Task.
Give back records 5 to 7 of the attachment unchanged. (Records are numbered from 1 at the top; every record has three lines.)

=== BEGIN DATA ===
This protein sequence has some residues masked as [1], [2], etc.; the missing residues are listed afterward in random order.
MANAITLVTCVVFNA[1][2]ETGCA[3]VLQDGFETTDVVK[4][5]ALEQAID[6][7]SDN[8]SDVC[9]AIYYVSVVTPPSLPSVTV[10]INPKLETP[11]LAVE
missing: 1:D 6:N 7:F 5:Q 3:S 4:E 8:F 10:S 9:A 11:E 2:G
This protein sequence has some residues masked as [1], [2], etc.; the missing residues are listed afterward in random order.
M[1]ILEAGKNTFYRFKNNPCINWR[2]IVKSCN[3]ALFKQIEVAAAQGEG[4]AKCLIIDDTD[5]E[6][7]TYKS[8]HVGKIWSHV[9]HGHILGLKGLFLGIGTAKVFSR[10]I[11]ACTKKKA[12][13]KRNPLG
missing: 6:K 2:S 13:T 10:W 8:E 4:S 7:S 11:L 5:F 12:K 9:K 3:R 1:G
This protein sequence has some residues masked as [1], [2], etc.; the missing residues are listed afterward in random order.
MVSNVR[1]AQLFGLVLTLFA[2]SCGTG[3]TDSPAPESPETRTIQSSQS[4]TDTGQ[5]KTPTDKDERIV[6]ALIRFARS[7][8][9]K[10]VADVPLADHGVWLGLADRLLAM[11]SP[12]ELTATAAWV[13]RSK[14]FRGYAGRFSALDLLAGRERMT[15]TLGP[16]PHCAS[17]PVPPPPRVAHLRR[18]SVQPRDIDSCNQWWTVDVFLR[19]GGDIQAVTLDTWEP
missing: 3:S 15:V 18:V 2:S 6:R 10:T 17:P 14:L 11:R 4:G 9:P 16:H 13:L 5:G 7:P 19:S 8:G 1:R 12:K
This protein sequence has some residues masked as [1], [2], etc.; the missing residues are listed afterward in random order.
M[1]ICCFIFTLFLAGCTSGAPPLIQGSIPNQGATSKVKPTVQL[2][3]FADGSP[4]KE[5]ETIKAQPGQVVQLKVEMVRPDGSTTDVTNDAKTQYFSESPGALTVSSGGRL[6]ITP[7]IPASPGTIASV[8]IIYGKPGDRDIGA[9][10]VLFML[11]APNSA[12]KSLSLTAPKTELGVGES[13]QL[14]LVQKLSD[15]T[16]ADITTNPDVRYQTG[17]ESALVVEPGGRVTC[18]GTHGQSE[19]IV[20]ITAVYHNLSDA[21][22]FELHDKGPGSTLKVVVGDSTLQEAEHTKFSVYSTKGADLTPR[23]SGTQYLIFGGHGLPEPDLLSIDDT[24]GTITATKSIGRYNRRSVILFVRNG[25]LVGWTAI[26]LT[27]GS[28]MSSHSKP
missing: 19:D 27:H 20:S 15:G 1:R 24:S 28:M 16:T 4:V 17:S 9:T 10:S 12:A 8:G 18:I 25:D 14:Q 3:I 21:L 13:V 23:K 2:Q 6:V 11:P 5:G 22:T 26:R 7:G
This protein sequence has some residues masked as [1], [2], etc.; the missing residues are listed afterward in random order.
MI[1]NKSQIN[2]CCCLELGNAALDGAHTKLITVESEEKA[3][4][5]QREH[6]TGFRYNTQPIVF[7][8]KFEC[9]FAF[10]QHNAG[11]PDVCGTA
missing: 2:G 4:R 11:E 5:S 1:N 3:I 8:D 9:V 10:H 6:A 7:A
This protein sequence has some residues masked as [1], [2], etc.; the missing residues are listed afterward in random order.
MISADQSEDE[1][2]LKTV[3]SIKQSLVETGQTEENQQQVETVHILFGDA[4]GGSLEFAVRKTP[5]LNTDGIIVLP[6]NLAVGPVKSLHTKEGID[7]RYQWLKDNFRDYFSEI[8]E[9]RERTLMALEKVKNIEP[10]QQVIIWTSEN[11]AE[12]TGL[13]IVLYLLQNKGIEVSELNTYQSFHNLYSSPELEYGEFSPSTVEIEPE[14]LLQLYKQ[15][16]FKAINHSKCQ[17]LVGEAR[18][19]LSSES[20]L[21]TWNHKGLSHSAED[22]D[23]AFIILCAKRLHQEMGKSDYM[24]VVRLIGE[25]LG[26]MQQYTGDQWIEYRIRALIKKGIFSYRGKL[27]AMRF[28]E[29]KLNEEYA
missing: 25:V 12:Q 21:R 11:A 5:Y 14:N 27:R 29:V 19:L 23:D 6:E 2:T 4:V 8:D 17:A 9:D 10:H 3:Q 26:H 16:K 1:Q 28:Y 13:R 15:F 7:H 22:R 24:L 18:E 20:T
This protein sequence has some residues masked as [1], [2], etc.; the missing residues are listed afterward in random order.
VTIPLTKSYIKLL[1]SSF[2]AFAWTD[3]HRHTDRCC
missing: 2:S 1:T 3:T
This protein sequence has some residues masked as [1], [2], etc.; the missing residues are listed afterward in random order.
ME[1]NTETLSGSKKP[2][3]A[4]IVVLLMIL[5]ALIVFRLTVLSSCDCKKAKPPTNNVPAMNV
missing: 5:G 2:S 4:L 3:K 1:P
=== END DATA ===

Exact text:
This protein sequence has some residues masked as [1], [2], etc.; the missing residues are listed afterward in random order.
MI[1]NKSQIN[2]CCCLELGNAALDGAHTKLITVESEEKA[3][4][5]QREH[6]TGFRYNTQPIVF[7][8]KFEC[9]FAF[10]QHNAG[11]PDVCGTA
missing: 2:G 4:R 11:E 5:S 1:N 3:I 8:D 9:V 10:H 6:A 7:A
This protein sequence has some residues masked as [1], [2], etc.; the missing residues are listed afterward in random order.
MISADQSEDE[1][2]LKTV[3]SIKQSLVETGQTEENQQQVETVHILFGDA[4]GGSLEFAVRKTP[5]LNTDGIIVLP[6]NLAVGPVKSLHTKEGID[7]RYQWLKDNFRDYFSEI[8]E[9]RERTLMALEKVKNIEP[10]QQVIIWTSEN[11]AE[12]TGL[13]IVLYLLQNKGIEVSELNTYQSFHNLYSSPELEYGEFSPSTVEIEPE[14]LLQLYKQ[15][16]FKAINHSKCQ[17]LVGEAR[18][19]LSSES[20]L[21]TWNHKGLSHSAED[22]D[23]AFIILCAKRLHQEMGKSDYM[24]VVRLIGE[25]LG[26]MQQYTGDQWIEYRIRALIKKGIFSYRGKL[27]AMRF[28]E[29]KLNEEYA
missing: 25:V 12:Q 21:R 11:A 5:Y 14:N 27:R 29:V 19:L 23:D 6:E 2:T 4:V 8:D 17:A 9:D 10:H 3:Q 26:H 16:K 1:Q 28:Y 13:R 15:F 7:H 22:R 24:L 18:E 20:T
This protein sequence has some residues masked as [1], [2], etc.; the missing residues are listed afterward in random order.
VTIPLTKSYIKLL[1]SSF[2]AFAWTD[3]HRHTDRCC
missing: 2:S 1:T 3:T